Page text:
READ TO YOUR BABY EVERY DAY – Chloe Giordano, Rachel Williams

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RELEASED: 14/03/2019
PUBLISHER: Frances Lincoln
GENRE: Children’s Poetry, Nursery Rhymes, Picture Book

Science tells us that babies develop best when they are spoken to, sung to and read to. Introduce your baby to a world of words and pictures with these 30 classic nursery rhymes from the Mother Goose collection and beyond paired with images of Chloe Giordano’s delightful hand-embroidered illustrations on cloth.

Even when they’re tiny, the sound of their parents’ voices helps babies make sense of the world and feel comfortable with new people and places. This treasury gives you the opportunity to rediscover just how useful (and calming) these best-loved nursery rhymes are in one, handsome volume.

I adore a good nursery rhyme, and have many fond memories of watching my favourite VHS of nursery rhymes over and over again (I finally found it on YouTube!) and so when I was offered a copy of a new book of nursery rhymes from Frances Lincoln Children’s Books for review I jumped at the chance!

Read To Your Baby Everyday is a beautiful addition to anyone’s collection; it’s really unique in the fact that the illustrations are all taken from hand-embroidered cloth! It’s so clever and I really enjoyed taking the time to appreciate every detail in the book. I think that the one thing that held me back on giving it 5 stars is that it’s not always the most engaging book for a child as it’s not as bright as I would’ve liked. Other than that, I can’t fault it and it really would make a perfect gift for a little one.

I would highly recommend Read To Your Baby Everyday as a way to showcase some of the best nursery rhymes that we’ve all grown up knowing and loving, in a new and fresh take on a gift book.


Thank you to Nicky at Quarto for sending me a copy of this book

 

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OWEN AND THE SOLDIER – Lisa Thompson

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RELEASED: 15/06/2019
PUBLISHER: Barrington Stoke
GENRE: Children’s Fiction, Dyslexia Friendly

A crumbling stone soldier sits on a bench in the park. Only Owen understands how important he is. At home, Owen and his mum are struggling and there’s nobody he can talk to. Hidden away in the park, Owen feels free to be himself. When the war-weary soldier is listening, his worries slip away. But nobody else cares about the soldier, and the town council want to tear him down. Owen’s the only one who can save him but can he find the courage to speak up before it’s too late? A touching story of loss and remembrance from Lisa Thompson, the award-winning author of The Goldfish Boy. Particularly suitable for struggling, reluctant or dyslexic readers aged 8+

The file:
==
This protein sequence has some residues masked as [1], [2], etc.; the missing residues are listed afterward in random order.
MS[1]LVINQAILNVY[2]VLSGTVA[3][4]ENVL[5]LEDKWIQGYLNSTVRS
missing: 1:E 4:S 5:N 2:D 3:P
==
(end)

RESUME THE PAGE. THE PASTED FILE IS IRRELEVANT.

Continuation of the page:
I knew I’d have to have the tissues ready for this one.

Lisa Thompson is one of the most talented writers in children’s fiction today, and she has a knack for crafting stories that, whilst they cover complex or hard-hitting topics, are delivered in a way that’s accessible and completely unputdownable. The Goldfish Boy is one that for the past two years now I haven’t shut up about, and I look forward to every new book by Lisa. So, I was pretty excited to see that a new novella was coming out this year with Barrington Stoke, and even more excited when I was offered a copy for review!

Barrington Stoke have really upped their game in recent years with a steady stream of dyslexia friendly titles from some of the leading authors in children’s and young adult fiction. However, this year just seems to be on a whole new level! I’m very excited about several of their upcoming books, but the first one to really get my heart racing was this one – Owen and the Soldier.

Owen and the Soldier is a really heartwarming and touching tale that I think everyone will love, and there are so many messages and characters that will resonate with different people. For something so small, it’s full of so much, and what I love about this novella is that it is so accessible to everyone. Lisa is the perfect author to work with Barrington Stoke, and I love that her storytelling is being brought to a new audience as well as adding to the collection of beloved favourites that came before it.


Thank you to Kirstin at Barrington Stoke for sending me a copy of Owen and the Soldier!

MALAMANDER – Thomas Taylor

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RELEASED: 02/05/2019